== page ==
Submitted to: Foodborne Disease Handbook
Publication Type: Book / Chapter
Publication Acceptance Date: September 2, 1998
Publication Date: N/A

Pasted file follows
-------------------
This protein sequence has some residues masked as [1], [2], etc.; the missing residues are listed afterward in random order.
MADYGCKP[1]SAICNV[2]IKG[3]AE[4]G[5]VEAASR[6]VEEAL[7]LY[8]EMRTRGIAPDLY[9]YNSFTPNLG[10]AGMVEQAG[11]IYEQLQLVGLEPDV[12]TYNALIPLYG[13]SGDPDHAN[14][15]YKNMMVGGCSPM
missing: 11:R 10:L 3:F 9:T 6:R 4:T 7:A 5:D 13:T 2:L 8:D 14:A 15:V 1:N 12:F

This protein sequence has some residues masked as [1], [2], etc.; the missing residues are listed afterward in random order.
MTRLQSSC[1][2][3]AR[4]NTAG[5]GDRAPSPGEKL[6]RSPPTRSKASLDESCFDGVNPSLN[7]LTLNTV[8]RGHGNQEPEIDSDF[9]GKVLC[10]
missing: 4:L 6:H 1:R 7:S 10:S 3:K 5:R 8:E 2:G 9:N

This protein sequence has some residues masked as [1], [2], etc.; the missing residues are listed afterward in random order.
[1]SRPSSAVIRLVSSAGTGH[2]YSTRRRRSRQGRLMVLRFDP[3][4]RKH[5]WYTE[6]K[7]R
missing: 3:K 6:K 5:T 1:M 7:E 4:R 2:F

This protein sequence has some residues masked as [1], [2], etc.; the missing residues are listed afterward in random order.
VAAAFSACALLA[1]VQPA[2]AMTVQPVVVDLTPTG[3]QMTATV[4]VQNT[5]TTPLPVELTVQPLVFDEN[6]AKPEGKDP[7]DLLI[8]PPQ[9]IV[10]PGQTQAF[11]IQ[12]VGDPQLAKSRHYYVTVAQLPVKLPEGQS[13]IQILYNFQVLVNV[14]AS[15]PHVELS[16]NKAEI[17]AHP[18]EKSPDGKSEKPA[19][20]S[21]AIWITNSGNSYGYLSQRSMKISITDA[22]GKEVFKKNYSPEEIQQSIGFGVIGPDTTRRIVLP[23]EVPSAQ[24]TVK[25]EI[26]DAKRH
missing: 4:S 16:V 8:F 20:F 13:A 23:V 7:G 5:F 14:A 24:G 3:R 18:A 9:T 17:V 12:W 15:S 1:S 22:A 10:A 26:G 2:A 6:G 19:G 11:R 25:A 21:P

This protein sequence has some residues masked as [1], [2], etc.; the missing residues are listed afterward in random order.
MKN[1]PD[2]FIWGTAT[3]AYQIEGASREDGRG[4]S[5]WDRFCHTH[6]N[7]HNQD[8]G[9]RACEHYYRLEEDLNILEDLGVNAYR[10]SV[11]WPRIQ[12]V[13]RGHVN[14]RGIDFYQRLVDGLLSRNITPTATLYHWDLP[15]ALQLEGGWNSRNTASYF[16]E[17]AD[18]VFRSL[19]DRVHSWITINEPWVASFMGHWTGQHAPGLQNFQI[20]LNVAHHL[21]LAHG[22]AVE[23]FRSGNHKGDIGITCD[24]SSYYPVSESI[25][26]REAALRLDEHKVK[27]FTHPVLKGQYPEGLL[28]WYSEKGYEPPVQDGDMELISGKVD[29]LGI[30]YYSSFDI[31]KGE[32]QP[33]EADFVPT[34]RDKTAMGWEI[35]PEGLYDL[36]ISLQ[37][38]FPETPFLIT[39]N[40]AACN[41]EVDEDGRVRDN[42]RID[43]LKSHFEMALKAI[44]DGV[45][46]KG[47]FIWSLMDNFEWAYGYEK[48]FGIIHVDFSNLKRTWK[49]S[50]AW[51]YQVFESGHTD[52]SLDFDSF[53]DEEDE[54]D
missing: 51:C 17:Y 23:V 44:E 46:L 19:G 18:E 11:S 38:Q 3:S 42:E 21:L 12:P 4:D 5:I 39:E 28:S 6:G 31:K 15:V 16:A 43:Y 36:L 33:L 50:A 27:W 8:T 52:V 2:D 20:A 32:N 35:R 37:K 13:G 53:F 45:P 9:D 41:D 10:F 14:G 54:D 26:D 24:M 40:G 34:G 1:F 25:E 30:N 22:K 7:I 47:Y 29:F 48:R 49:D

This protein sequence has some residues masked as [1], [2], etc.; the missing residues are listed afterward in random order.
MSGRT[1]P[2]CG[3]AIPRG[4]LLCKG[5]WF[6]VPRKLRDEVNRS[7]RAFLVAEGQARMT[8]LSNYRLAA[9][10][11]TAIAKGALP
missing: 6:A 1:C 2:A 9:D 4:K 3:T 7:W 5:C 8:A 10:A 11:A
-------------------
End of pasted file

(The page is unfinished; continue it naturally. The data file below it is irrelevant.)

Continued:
Immunological diagnosis of human nematodiasis provides an alternative to direct, and often invasive, methods for the demonstration of infection and also serves as confirmation of other clinical and laboratory findings. Interpretation of immunological findings must be tempered with an understanding that immune status is not a direct reflection of current parasitological status, but rather an indication of acute, chronic or resolved infections. Serological methods for diagnosis of nematode infection have paralleled methods developed for diagnosis of other diseases in man and animals. The majority of tests currently used are solid phase, ELISA methods based on the use of defined antigens for antibody detection. The definition of specific antigens using monoclonal antibodies and other identification and separation techniques has greatly increased test specificity by eliminating cross reactions with other infectious agents. A Avery limited number of the nematodes infecting humans are transmitted through the ingestion of food products. For meat, Trichinella spiralis is the only nematode of importance in causing human disease. The number of nematodes transmissible to man from fish and invertebrates are greater in number, although these infections in man are less frequent and not as cosmopolitan as trichinellosis.